This past week was “Columbus Fashion Week”, where local designers put on runway shows just like they’ve been doing in New York, Paris, London, and Milan. My husband and I attended a fascinating (free :D) event called “Fashion is Art”, which featured sample looks from the designers’ collections. It was a fun evening filled with beautiful clothes (on the models and attendees), interesting food, and interesting conversations about topics ranging from t-shirt design to Frank Lloyd Wright. At this event, held in the lobby of the Columbus Hilton, not only were signature looks of featured designers on display, but also locally crafted modern furniture. While I expected the furniture to interest my husband more than me (as an architect, he loves thinking about design in all things built), I actually enjoyed looking at the different styles of furniture at least as much as the clothes (perhaps this had something to do with the fact that the furniture was on display for about an hour and a half before the models came out, so I had plenty of time to admire it :P).
It got me thinking about how the design process seems similar in the realms of fashion and furniture, and wondering if they were the same in all three-dimensional arts. Craftsmen have to decide whether they will hide or celebrate seams, about whether they will let the natural texture of a material shine, or cover it over with paint, dye, etc. They have to decide whether they will work with gravity, or against it, and whether they will bend with the human form, or like a suit of armor, remain rigid and yielding to a curving back or twisting torso.
In a conversation with designer Kevin Black, he assured us that his designs, gold sequined shorts and a muted grey bow-blouse, were “comfortable”, pointing out how often and easily we had seen the model shift positions as proof. Perhaps it was no coincidence that his look was my favorite of the night:
I’ve always been a sucker for the comfortable and non-fussy (Black commented that the bow was lengthened to a less-than-practical length for “runway flair”). The subtle, yet contrasting gold and grey tones also went a long ways towards perfecting this look, in my mind. Something Black said really struck me: when he wasn’t dressing celebrities, he was making designs that could be worn by the average person – not so extreme that you couldn’t see yourself in it, but still striking, so that people’s heads turn and they ask “Who made that?” He called it “regular luxury”. Well, I’m a big fan of this concept. In a world full of extreme luxury on the one hand, and Walmart-esque crap on the other, I think it would be fantastic to get to a place where everyone could have a little “luxury”. Dominic Fiorello, one of the featured furniture craftsman, was described by a poster above his display as believing “beautiful design should be available to more people.” Everyone has dignity, everyone has worth…and wouldn’t it be spectacular if their clothes spoke to that dignity? If we could move towards having fewer, but more well-made, lasting, “luxurious” items…*sigh*. We can dream, can’t we?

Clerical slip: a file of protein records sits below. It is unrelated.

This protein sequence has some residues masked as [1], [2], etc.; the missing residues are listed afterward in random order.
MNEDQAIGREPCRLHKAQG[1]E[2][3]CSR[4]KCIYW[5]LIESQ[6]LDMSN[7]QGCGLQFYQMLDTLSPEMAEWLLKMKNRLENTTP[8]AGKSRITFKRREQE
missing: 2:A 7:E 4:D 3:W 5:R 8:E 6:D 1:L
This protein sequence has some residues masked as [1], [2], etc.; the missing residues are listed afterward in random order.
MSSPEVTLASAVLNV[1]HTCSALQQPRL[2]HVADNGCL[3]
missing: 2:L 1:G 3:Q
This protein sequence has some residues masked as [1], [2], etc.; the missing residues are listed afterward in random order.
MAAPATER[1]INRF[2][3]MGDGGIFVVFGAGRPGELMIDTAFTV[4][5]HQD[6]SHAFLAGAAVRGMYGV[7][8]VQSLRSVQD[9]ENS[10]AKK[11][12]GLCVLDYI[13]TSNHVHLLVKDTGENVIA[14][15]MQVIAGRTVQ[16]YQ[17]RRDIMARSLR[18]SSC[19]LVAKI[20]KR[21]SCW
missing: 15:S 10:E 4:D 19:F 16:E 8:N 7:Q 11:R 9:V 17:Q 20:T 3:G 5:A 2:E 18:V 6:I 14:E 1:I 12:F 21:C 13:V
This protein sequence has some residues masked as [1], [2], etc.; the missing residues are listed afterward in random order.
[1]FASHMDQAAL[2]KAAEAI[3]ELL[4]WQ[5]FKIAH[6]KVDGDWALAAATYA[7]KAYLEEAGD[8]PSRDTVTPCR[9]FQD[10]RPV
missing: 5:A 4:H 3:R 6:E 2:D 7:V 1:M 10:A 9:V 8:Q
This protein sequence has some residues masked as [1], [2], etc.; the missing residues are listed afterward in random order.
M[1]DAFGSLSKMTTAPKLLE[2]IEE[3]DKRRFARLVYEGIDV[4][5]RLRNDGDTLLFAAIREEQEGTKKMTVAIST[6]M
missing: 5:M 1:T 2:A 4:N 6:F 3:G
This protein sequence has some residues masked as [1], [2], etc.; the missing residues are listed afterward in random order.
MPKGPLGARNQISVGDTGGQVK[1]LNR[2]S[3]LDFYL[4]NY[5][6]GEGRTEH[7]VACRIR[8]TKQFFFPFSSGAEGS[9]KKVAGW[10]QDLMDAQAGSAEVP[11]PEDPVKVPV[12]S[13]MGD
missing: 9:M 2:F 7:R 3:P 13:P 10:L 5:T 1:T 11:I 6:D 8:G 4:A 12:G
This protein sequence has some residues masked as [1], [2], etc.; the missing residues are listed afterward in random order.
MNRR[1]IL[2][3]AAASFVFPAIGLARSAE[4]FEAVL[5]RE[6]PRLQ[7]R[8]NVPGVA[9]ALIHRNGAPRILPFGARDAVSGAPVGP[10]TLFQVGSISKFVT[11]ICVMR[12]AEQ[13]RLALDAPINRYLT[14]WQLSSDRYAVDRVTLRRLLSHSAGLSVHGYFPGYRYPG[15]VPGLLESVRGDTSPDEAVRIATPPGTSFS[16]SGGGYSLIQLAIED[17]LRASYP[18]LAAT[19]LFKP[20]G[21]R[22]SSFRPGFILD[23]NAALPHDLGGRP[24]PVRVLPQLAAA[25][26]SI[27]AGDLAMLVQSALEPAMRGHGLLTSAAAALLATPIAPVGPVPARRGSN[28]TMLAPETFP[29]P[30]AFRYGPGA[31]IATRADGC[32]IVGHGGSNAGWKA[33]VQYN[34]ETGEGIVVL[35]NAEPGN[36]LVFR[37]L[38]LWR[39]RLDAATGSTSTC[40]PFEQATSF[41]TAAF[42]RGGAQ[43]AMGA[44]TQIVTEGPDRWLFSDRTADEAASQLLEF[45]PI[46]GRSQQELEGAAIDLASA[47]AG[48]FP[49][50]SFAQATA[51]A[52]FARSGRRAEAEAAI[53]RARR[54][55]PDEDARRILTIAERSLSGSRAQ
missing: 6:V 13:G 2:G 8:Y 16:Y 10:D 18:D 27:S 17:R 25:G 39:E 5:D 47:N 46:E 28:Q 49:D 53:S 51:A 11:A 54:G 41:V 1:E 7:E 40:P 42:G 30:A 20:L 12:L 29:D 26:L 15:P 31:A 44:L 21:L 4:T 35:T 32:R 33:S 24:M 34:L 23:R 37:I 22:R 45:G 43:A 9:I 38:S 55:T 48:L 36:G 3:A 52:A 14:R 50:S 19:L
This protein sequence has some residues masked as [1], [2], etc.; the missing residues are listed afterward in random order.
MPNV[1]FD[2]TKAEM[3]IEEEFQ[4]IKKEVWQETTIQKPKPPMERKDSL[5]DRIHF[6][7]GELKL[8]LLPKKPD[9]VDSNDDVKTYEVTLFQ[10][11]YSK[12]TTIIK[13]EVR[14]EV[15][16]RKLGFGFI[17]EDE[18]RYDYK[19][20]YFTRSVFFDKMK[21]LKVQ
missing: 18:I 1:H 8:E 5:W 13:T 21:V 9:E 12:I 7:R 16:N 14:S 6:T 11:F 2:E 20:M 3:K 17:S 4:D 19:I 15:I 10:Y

Although we obviously couldn’t try on the clothing ourselves, we did take some of the chairs for a test-ride (before being informed that they were off-limits, hehe). They were comfortable in some ways, uncomfortable in others. It can definitely be a struggle reconciling artistic vision with restraints of physics and nature. Sometimes we become so attached to our ideas that we try to exert complete control over the physical world. For instance, one of Wright’s most famous buildings was built, according to his grand vision, partially on top of a waterfall. The constant moisture from the water caused not only constant mildew, but also significant structural problems for the house, which it’s owner nicknamed “Rising Mildew”. It might come as a surprise that Wright had this type of design problem, given that his design philosophy was “organic architecture”, i.e. building in a way that looked like it had sprung organically from its surroundings. Shouldn’t he have been more in tune with nature than other architects, with was or wasn’t physically and naturally possible?
Actually, I contend that Wright’s philosophy, although admirable in some senses, was backwards. Architecture is not a painting. Whereas a painting has only to look beautiful to be a success, a building is a shelter, and must therefore a) keep people safe/healthy/comfortable, etc., b) not fall down soon, and c) hopefully look beautiful at the same time. Now, as a student of art, and lover of all things beautiful, I do not in any way intend to downplay the necessity of beauty for a good life, but I will let you guess which of these principles is in fact most fundamental in functional design.
Although we can shape and beautify and in a way perfect nature, man must realize that he did not in fact create nature, and his mastery of it goes only so far. Whether we are designing clothes, furniture, houses, or anything else, it is when we understand, respect, and work with nature that our designs become truly great.
….Scroll down to see other looks from “Art is Fashion”!